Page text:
During an election season, public opinion polls are always big news. It’s important to understand the fundamentals of polls and how the news media covers them.
We received many texts from Wisconsinites with questions about polls for our Informed Voter series — a collaboration between WUWM and the Milwaukee Journal Sentinel to answer questions texted to us from potential Wisconsin voters.
Rich from Burlington wants to know:
What determines the mix of Democrats/Republicans/Independents in the polls?
The answer is random chance.
“We don’t say ahead of time what percentage Democrats, Republicans and independents there should be because we have no way of knowing that. We don’t have registration by party in this state, so you couldn’t go to the voter registration list and find that out. Literally, the only way to know that party balance is by asking people,” Franklin says.
The Marquette Law School poll and most media polls, he explains, start with a random sample that gives all phone numbers (cell phones, landlines) in the state an equal chance to take part. It’s the answer to a question about party preference that determines a poll’s party balance.
Diane of Milwaukee:
How does margin of error affect interpretation of polls such as this one? Does a 5-point lead really mean Evers is ahead, or are the results "within the margin of error," a phrase some media use?
Put simply, the margin of error is a mathematical formula that tells us the amount of random sampling error in a survey’s results. It’s easy to get lost on the specifics of the margin of error, but here’s one basic rule.
“The tighter the race, the more cautious we should be about characterizing who may be ahead or who may be behind. But if the lead is within the margin of error, it doesn’t make it meaningless either,” Gilbert says.
So, how should you interpret the numbers? If someone is ahead by 10 points with a margin of 4 points, odds are they’re in the lead. But if someone is ahead by 1 point with a margin of 4 points, odds aren’t as good that they’re in the lead.
When viewing poll results, Franklin says it's good to keep a few things in mind:
- If the lead is twice the margin of error, then you’re justified in saying that person has the lead.
- If the lead is about equal to the margin of error, then that person might be ahead but not to a statistical level of certainty.
- If the lead is less than the margin of error, then you should be cautious saying anyone is ahead.
So, how does someone — a voter, reader or journalist — decide which polls are credible?
“As a journalist you don’t want to be a gatekeeper … at the same time, you do have to make some judgments because some polls are really bad and some polls are very respectable," Gilbert says. "A lot goes into those judgments. It’s not just margin of error, it’s not just sample size, it’s kind of looking at the totality of the poll. But it’s a real balancing act for journalists."
Franklin says some polls, including the Marquette Law School poll and many media polls, will identify themselves on the phone. But some, like campaign polls or interest group, might not.
You can ask the person on the phone what the poll is for, but there’s no guarantee you’ll get an answer. So, you likely won’t know who’s doing it or how it’ll be used. And you certainly won’t know the poll’s methodology, explains Gilbert.
Lynn from Kenosha:
How can they get an accurate representation of opinions when so many people don't have landlines, have unlisted numbers, screen calls, and block numbers?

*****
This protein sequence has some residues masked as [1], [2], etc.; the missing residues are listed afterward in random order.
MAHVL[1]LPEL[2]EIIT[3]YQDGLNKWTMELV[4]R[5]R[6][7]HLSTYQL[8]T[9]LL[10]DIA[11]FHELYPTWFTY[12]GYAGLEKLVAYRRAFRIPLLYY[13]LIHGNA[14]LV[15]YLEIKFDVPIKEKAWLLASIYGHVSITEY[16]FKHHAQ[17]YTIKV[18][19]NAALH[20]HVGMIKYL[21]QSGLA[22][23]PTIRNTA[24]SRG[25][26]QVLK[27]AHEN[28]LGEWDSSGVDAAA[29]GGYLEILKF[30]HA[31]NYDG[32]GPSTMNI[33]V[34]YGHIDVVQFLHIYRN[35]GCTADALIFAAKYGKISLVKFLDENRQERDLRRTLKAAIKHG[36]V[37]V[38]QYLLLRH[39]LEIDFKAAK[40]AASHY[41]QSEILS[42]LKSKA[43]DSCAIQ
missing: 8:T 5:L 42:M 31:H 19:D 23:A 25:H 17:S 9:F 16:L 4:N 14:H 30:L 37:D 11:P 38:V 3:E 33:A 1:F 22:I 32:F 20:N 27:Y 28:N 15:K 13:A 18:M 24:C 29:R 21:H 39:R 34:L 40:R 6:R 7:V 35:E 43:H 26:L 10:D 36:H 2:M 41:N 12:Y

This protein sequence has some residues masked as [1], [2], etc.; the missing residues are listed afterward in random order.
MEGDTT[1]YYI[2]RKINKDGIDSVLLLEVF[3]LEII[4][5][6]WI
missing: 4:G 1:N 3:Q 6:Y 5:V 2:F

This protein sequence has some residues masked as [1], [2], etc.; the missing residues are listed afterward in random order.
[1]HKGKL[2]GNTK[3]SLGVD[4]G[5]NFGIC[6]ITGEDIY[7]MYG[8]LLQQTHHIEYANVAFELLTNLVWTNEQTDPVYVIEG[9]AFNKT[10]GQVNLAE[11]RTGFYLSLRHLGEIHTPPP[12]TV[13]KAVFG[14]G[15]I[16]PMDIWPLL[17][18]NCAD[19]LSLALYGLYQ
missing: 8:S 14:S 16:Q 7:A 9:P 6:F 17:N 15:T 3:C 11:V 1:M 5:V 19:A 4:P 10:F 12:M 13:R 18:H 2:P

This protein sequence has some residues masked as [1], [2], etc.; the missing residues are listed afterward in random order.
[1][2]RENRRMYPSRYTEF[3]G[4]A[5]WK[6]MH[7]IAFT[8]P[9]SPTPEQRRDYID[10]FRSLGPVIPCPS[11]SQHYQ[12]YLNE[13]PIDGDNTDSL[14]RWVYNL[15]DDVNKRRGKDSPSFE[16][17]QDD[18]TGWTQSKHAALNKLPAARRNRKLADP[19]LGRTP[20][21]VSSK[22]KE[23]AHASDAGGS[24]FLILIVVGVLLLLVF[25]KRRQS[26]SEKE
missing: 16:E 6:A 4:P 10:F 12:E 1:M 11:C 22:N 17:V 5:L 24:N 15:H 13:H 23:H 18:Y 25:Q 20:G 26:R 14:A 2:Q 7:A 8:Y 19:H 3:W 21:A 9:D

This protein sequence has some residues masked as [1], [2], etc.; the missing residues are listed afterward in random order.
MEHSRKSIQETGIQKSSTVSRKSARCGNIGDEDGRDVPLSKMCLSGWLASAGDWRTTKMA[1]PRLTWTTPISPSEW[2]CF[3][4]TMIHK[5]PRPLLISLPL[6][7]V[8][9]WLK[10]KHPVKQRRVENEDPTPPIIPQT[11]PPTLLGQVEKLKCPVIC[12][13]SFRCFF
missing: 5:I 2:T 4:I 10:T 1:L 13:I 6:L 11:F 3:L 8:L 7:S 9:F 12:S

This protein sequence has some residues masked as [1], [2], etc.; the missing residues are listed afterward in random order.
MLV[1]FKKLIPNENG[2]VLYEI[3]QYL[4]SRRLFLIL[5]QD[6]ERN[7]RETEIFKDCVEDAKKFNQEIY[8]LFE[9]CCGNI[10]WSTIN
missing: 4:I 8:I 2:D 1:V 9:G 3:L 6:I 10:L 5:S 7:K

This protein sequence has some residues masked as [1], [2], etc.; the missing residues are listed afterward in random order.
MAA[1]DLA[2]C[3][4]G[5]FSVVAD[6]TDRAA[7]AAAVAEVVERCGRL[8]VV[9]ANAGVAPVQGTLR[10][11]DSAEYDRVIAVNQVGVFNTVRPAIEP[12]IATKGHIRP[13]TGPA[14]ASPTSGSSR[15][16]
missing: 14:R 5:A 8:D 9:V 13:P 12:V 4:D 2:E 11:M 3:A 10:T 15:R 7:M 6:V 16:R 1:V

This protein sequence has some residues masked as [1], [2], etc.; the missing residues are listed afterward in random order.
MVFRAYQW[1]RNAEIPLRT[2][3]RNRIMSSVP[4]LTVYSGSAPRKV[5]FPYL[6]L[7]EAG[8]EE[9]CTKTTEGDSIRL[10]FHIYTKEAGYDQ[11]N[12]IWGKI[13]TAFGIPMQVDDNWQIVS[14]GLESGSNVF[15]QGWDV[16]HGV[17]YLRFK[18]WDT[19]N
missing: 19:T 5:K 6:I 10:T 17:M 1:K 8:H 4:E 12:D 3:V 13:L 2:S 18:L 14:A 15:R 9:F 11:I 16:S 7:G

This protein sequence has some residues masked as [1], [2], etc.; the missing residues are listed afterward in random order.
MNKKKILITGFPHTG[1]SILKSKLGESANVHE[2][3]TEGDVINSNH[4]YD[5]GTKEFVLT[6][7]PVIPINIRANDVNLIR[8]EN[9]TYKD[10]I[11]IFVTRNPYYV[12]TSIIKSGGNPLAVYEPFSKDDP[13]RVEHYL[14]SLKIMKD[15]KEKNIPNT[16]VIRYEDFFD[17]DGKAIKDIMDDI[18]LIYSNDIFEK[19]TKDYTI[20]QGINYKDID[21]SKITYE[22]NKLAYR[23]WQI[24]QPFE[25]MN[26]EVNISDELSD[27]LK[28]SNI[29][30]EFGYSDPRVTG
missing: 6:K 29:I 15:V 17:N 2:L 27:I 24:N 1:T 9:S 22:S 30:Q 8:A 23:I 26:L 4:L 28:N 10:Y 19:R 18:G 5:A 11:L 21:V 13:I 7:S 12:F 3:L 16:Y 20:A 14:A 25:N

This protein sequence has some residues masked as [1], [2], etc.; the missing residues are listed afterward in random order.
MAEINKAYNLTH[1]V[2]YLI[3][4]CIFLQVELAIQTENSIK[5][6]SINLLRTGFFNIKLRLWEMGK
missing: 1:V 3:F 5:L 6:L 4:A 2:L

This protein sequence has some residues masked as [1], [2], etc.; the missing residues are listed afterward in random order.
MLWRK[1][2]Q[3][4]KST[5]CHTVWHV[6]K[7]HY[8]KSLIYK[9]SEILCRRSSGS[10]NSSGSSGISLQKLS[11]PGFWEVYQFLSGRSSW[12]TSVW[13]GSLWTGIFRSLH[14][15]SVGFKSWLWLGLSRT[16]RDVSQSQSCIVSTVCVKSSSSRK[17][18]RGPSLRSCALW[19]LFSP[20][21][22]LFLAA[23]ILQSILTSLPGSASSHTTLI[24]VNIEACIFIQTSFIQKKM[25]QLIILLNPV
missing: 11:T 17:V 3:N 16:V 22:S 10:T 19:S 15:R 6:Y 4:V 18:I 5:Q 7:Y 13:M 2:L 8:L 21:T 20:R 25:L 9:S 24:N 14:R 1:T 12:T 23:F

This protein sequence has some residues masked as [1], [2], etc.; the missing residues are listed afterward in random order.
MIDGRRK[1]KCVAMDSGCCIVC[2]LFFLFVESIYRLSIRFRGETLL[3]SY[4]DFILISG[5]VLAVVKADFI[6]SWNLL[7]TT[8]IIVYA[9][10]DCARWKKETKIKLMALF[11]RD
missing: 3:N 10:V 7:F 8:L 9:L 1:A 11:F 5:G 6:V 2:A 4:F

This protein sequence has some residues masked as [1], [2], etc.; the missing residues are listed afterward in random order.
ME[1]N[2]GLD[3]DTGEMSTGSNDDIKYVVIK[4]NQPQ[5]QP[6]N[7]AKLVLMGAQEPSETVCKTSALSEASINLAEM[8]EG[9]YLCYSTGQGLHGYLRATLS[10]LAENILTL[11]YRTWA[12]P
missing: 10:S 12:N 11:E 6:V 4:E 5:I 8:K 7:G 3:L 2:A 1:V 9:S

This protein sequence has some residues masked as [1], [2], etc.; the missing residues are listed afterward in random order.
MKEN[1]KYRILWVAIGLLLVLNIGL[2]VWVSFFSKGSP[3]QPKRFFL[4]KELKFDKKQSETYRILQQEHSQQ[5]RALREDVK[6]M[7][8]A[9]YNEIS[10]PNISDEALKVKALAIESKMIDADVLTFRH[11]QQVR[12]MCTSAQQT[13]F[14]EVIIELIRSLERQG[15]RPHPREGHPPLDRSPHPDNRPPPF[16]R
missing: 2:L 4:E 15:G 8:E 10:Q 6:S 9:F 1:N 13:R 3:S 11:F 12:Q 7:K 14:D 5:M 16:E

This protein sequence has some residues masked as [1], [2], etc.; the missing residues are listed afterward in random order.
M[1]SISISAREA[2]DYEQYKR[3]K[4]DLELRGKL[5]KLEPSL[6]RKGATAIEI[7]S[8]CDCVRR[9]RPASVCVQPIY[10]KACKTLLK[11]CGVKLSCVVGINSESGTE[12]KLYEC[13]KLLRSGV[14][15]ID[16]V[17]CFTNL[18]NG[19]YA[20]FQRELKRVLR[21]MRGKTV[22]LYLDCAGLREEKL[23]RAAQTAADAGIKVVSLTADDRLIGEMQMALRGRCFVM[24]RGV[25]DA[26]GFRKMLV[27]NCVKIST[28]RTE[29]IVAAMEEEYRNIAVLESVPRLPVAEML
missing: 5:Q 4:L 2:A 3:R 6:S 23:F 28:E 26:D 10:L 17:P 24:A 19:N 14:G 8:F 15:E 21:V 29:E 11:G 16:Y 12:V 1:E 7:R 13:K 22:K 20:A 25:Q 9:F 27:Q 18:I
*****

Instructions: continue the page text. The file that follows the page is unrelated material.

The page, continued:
Franklin says 60 percent of Marquette Law School poll's interviews are on cell phones, so the decline of landlines is no longer a problem.
“Call screening is probably the biggest issue. With telemarketing explosions, illegal calls to cell numbers by telemarketing scams, response rates are lower,” he explains. “The saving grace from my point of view is that Democrats and Republicans are completely united in hating scam phone calls, so as a result, we don’t get a partisan bias because of people being reluctant to answer.”
Still, Franklin says 80-90 percent of calls made by the Marquette Law School poll go unanswered.
A curious member of the Milwaukee community wants to know:
I am very interested in the Bradley Effect and the impact that has on polling. Also, is there a similar effect based on sexism vs race?
The Bradley Effect tries to explain the differences between voter opinion polls and election outcomes when white candidates run against minority candidates. The concept is named after Tom Bradley, an African-American and former Los Angeles mayor, who ran for governor of California in 1982 but narrowly lost after leading in the polls up to Election Day. Broadly, this can be thought of as a person's reluctance to give answers that go against social norms.
“It also came up in the so-called 'shy Trump voter.' In 2016, allegedly people [were] reluctant to admit they were voting for Trump. So, those are issues in responses and response bias, and they are concerns,” explains Franklin.
But he says things like the Bradley Effect have been difficult to confirm. And experiments with the shy Trump voter found limited evidence that people were more likely to say they were voting for Donald Trump if they were talking to machine versus a real person.
Ahead of Election Day in 2016, most polls predicted Democratic candidate Hillary Clinton would win the presidential race. But Republican candidate Donald Trump was the one celebrating a win — a reminder that polls aren't always right.
“Those of us, including me, who got 2016 wrong — we had Clinton ahead by six in our final poll here in Wisconsin — it certainly is a vivid reminder that polls can be wrong,” Franklin says. “And I think that’s a valuable lesson to the public as well as to the pollsters: that we do our best to get the most accurate responses we can, but we’re fallible too and those things can go wrong.”